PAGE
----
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Building A Great Library: The Coolidge Years at Harvard by William Bentinck-Smith (98,000 words, 45 illustrations)

“Archibald Cary Coolidge [1866-1928]... was born into fortunate circumstances and could easily have spent his years in respectable indolence. In his formal boyhood schooling in a variety of educational institutions he showed no particular early promise of orderly thought and study. But he came alive at Harvard College... [H]e returned to his college, after rigorous study and stimulating travel in Europe, to make a memorable career as a professor of history and international affairs, as a teacher of scholars, as an academic man of affairs, and as the director of a great library.

From childhood an instinctive, voracious reader, Coolidge early converted his enthusiasm for books into a deep concern for their use in the world of learning. As a young instructor and assistant professor, he searched out and bought scarce and important titles in his fields of interest and gave them to Harvard. His disciplined mind could not tolerate the crowding and disorder imposed on the Harvard Library by a combination of years of forced economy and haphazard growth. President A. Lawrence Lowell made no mistake in selecting his cousin Archibald Coolidge to help him find a solution to the library crisis Lowell had inherited from his predecessor.

Coolidge took over with characteristic energy and enthusiasm. Whether he could have succeeded so completely had not tragedy struck the Widener family [Harry Elkins Widener, scion of two of the wealthiest families in America, Harvard ‘07, accomplished bibliophile despite his youth, died in the 1912 sinking of the
Titanic; his father also perished, but his mother survived and gave to Harvard the funds to build the Harry Elkins Widener Memorial Library] is problematical. With the great Widener gift the question of space was settled for a generation, and Coolidge could bring his common sense to bear on the library’s administrative problems and concentrate his acquisitive talents on the strategy of scholarly collecting.

Unsparing of himself and unfailingly generous in the cause of books and scholarship, Coolidge built wisely on the solid foundations of the past. He vastly extended the scope of the library’s collections and left a heritage of strength to the next generation, making possible the bold new departures in historical and international studies which followed the second World War.” — William Bentinck-Smith, Preface to Building A Great Library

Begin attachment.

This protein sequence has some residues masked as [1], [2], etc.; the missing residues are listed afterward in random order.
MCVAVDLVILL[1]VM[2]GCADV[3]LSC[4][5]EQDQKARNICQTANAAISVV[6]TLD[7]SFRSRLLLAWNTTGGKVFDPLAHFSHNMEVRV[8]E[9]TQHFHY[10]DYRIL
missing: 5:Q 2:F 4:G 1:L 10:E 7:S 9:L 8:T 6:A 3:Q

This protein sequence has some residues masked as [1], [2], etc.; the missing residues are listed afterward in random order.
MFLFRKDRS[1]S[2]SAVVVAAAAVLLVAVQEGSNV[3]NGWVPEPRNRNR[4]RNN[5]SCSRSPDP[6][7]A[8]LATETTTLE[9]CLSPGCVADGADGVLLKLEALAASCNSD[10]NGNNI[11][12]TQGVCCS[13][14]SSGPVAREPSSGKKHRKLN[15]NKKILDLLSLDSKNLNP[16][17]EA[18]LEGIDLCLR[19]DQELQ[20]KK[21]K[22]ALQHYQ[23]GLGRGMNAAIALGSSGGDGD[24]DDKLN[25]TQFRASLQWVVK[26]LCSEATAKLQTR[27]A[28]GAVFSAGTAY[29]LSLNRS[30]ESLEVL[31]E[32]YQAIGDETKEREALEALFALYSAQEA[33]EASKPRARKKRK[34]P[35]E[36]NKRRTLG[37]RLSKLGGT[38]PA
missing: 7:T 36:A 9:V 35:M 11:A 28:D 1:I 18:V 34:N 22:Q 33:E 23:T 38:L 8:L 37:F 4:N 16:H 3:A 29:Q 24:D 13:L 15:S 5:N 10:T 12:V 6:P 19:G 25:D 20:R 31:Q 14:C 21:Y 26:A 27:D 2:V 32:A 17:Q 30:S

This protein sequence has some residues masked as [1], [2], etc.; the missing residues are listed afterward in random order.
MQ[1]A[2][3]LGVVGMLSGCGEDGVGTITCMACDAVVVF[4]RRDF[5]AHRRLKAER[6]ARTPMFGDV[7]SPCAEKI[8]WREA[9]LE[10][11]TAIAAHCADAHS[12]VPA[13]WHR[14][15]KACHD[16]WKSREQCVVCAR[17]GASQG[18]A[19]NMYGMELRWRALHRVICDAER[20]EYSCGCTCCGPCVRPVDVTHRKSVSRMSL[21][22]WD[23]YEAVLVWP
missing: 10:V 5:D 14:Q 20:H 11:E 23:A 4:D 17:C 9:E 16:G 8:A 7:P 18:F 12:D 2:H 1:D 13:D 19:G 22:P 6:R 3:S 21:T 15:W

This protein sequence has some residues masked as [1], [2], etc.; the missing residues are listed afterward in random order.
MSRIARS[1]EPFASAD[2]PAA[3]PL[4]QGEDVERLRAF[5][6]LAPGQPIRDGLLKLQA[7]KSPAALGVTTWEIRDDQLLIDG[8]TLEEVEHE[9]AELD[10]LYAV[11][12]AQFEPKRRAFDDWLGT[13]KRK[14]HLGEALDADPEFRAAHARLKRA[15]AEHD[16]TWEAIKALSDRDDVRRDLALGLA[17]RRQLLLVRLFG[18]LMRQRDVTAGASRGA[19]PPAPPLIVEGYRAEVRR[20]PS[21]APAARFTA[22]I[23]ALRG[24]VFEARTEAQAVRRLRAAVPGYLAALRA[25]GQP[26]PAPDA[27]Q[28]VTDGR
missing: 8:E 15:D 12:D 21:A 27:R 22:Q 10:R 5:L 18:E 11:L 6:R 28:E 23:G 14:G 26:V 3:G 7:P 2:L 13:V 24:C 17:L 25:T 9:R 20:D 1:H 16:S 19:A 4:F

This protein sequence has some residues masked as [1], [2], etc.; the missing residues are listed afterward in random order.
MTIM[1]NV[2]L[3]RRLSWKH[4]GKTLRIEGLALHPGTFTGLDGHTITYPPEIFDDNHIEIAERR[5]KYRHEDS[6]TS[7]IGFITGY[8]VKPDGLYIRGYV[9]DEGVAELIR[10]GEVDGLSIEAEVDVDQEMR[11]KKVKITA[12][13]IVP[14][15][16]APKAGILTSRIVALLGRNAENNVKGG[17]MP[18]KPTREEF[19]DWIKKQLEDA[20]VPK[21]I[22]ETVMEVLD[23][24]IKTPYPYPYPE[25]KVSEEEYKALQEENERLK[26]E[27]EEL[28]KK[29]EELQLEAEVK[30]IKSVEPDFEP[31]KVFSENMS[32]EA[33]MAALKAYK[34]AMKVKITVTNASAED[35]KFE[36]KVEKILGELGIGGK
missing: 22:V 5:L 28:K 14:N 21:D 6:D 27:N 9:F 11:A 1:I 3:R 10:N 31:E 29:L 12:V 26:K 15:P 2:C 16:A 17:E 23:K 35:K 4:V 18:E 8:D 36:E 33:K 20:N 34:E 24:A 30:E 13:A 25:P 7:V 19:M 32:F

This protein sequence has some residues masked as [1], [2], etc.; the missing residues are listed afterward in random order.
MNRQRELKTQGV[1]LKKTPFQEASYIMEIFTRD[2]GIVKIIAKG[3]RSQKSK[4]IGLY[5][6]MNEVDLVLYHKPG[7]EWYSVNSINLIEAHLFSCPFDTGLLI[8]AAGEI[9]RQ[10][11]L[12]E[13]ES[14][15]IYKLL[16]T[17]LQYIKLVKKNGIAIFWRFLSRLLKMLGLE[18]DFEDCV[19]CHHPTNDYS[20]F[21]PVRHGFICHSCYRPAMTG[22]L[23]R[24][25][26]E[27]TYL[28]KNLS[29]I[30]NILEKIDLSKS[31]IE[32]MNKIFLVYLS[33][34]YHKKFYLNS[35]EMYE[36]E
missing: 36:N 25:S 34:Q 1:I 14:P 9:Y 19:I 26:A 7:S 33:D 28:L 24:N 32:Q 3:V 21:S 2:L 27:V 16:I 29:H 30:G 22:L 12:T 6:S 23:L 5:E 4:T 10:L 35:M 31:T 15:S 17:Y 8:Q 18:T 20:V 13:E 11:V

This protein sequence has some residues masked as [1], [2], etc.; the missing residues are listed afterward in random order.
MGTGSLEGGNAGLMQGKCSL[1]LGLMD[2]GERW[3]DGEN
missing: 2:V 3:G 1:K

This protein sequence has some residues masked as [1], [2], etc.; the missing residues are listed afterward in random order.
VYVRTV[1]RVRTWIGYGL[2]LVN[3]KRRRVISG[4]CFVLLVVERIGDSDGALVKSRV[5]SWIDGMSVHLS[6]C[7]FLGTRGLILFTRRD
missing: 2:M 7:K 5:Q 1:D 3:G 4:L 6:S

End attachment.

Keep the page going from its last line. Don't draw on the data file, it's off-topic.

“[A] detailed description of Coolidge’s achievement in building a great and well-organized collection and one of the great libraries of the world... Bentinck-Smith has succeeded in making the building of a library fascinating. He provides excellent biographical footnotes... this is an elegant and important study in a greatly neglected field.” — Robert F. Byrnes,
The Journal of American History

Building a Great Library is the story of [Coolidge’s] contribution. It is also of necessity the story of the man, a biography with emphasis on his life’s work. It is told with meticulous scholarship and literary style... an outstanding biographical work and a singularly important study of collection building.” — Arthur T. Hamlin, The Journal of Library History

“Mr. Bentinck-Smith has carefully documented the many significant contributions which Coolidge had made as teacher, administrator, scholar, and collector... a book that should be carefully read by anyone interested in research libraries and learning. Mr. Bentinck-Smith’s work is an important contribution to American library history.” — Philip J. McNiff,
The New England Quarterly

“By telling us so much, Bentinck-Smith highlights once again how much we need a professional history of our premier academic library that will describe, analyze, and generalize Harvard’s experience as it illustrates or contrasts with the typical university library experience in the United States.” — W. L. Williamson,
The Library Quarterly: Information, Community, Policy